First Time Buyer Mortgages

Buying a home for the first time can be a daunting prospect. There are a vast array of mortgages available from a wide range of sources leaving you with a high-stress, confusing decision.

We have put together our 10 top tips to help you with making the right decision.

  • Ensure that you are realistic when working out exactly how much you can afford to spend on your new house. You should ensure the intended mortgage is affordable and it is wise to seek a Decision in Principle certificate. This way you know how much you can offer once you have found a suitable property. Even a newly built house will require some sort of furnishings, whereas older properties may require extensive work. This can be jobs such as re-flooring, tiling or renewing the wiring. Make sure that you factor in all these likely expenses. This in addition to the purchase price, and other fees such as conveyancing and stamp duty.
  • Remember to budget for expenses such as council tax, gas and electricity bills, boiler servicing, and other home repairs. Especially if you have been used to living at home with your parents,
  • When buying for the first time, there may be a number of details in the houses you are looking at, which you may not pick up. Always take an experienced home buyer, such as one of your parents, or a home-owning friend, when looking at property. If this is difficult to arrange, then make sure you at least get some assistance once you have selected a property you like and are arranging a second viewing.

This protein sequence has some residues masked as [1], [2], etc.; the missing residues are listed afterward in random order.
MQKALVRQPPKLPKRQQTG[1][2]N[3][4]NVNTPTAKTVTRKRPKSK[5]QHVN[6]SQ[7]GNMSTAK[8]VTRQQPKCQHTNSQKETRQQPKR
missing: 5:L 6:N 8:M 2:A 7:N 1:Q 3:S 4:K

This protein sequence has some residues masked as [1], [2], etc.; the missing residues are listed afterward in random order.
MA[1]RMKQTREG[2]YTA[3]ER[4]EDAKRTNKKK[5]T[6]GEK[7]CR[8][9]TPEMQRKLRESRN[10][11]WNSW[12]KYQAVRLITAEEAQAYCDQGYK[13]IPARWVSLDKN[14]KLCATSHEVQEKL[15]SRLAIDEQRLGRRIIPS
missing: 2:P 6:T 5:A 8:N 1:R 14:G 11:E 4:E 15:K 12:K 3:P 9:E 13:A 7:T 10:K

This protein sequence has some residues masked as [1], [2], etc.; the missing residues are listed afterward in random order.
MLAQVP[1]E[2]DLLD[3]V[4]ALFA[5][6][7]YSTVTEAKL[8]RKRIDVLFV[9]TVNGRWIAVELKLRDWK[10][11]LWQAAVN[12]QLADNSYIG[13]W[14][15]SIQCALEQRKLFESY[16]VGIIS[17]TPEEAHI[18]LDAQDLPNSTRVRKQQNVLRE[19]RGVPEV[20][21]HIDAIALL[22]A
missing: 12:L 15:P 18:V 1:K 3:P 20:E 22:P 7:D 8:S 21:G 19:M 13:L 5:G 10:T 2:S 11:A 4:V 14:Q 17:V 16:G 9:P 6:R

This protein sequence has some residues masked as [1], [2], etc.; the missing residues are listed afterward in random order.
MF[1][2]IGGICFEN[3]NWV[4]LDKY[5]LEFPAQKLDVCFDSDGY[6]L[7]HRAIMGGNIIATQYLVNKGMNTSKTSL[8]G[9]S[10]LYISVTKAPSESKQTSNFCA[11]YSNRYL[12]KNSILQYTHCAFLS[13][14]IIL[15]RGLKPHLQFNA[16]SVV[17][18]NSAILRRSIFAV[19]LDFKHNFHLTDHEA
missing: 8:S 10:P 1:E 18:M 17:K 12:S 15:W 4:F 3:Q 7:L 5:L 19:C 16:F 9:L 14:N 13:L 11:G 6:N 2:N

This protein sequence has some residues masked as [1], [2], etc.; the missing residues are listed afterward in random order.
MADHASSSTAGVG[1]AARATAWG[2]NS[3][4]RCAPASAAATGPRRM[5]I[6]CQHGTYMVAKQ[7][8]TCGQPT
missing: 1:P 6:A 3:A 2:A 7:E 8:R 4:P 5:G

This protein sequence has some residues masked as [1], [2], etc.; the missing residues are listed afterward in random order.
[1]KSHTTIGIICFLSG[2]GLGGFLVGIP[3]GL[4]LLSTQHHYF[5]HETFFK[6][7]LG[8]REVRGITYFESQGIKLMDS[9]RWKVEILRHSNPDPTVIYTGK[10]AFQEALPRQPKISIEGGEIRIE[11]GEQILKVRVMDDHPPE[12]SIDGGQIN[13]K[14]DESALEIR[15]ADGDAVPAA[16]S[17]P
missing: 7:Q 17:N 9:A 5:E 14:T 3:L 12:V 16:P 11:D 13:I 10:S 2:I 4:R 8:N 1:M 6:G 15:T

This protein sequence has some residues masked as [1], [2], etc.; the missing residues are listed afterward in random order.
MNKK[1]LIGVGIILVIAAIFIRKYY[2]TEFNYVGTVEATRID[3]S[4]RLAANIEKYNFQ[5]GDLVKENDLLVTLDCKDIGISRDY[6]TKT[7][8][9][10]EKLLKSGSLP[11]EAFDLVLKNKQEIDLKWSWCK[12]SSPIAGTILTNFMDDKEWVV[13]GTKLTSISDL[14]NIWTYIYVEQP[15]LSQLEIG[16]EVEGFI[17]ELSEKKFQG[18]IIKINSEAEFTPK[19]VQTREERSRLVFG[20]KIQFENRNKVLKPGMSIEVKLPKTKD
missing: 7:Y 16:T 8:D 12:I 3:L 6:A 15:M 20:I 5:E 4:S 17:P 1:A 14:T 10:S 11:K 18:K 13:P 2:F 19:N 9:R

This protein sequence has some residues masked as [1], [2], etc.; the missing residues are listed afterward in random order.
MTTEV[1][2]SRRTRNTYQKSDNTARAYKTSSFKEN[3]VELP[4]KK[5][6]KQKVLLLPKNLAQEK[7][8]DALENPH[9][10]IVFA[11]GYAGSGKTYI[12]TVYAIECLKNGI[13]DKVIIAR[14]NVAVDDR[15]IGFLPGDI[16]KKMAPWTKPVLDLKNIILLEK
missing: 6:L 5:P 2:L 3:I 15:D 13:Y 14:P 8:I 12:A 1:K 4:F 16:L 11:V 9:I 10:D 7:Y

• Make sure you know what the likely council tax charge will be in your new property. The selling agent should be able to tell you what tax band the house you are interested in buying is in. As well as this how the charges are levied by your local authority.
  • Even if you do not have children, remember that property in the catchment area of good local schools will always be much easier to sell on. However, this may also be reflected in a higher purchase price.
  • Always consider how your transport arrangements will change in your new house. If you have a car, your insurance premium may increase dramatically if you move from a town with relatively low crime into a city centre with higher crime rates. It will also rise if you move from your parents’ house with a locked garage to a smaller terraced house with on-street parking.
  • Consider the availability of public transport services. Ensure you find out local bus routes, the frequency of train services from your nearest station. As well as this if you are moving a long distance, the range of flights available from your local airport. Even if you drive everywhere, this information will be useful for anyone coming to visit you who does not drive.
  • If you are a heavy internet user, check to see that broadband or other high speed internet is available in the street you are moving into. The selling agent should be able to tell you this
  • Write down a list of local amenities which are important to you. This may include shops, restaurants, pubs, sports centres, parks, and cinemas. If you enjoy activities such as walking, or cycling, the neighbourhood you plan to move in to may be very different to the one you currently live in. The area you are looking to move to may not have the same access to parks and other recreational facilities. Before making any final decision about where to move to, take a stroll or bike ride around the local area. It may help to note down where the key facilities are.
  • Try, where possible, to find somewhere to live that is close to your main place of work. Commuting can be one of the biggest household expenses. If property is more expensive nearer to your place of work, make sure you weigh up this additional expense. Then compare to the costs and time of commuting. You may wish to ask colleagues in your workplace to see if there are possibilities to lift share with anyone from the area.

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